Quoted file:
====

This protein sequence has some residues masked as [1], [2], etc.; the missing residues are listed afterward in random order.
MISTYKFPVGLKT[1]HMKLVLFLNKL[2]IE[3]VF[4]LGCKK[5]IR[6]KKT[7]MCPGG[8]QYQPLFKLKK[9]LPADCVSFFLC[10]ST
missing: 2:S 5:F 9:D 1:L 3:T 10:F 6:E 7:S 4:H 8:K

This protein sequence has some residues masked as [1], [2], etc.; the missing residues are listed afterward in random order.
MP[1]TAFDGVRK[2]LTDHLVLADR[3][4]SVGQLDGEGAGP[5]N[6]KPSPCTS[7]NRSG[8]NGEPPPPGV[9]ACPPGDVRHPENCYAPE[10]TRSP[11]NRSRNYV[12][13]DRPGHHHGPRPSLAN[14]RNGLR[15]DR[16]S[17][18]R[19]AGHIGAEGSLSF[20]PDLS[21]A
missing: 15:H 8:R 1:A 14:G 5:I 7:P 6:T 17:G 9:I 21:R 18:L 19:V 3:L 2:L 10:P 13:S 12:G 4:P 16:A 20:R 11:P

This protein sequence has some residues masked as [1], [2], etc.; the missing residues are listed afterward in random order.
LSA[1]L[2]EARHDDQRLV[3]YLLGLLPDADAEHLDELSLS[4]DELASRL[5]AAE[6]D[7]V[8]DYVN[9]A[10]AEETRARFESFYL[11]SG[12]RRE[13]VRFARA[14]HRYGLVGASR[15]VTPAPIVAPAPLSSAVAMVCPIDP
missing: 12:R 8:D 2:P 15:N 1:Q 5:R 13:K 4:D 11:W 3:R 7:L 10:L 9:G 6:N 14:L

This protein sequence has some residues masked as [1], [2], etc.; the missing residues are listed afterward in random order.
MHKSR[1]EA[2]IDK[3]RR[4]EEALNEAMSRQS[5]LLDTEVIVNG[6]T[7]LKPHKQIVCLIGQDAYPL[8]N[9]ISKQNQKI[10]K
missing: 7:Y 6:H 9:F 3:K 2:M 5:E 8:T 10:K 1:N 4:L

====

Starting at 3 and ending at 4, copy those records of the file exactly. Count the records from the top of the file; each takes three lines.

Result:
This protein sequence has some residues masked as [1], [2], etc.; the missing residues are listed afterward in random order.
LSA[1]L[2]EARHDDQRLV[3]YLLGLLPDADAEHLDELSLS[4]DELASRL[5]AAE[6]D[7]V[8]DYVN[9]A[10]AEETRARFESFYL[11]SG[12]RRE[13]VRFARA[14]HRYGLVGASR[15]VTPAPIVAPAPLSSAVAMVCPIDP
missing: 12:R 8:D 2:P 15:N 1:Q 5:R 13:K 4:D 11:W 3:R 7:L 10:L 9:G 6:N 14:L

This protein sequence has some residues masked as [1], [2], etc.; the missing residues are listed afterward in random order.
MHKSR[1]EA[2]IDK[3]RR[4]EEALNEAMSRQS[5]LLDTEVIVNG[6]T[7]LKPHKQIVCLIGQDAYPL[8]N[9]ISKQNQKI[10]K
missing: 7:Y 6:H 9:F 3:K 2:M 5:E 8:T 10:K 1:N 4:L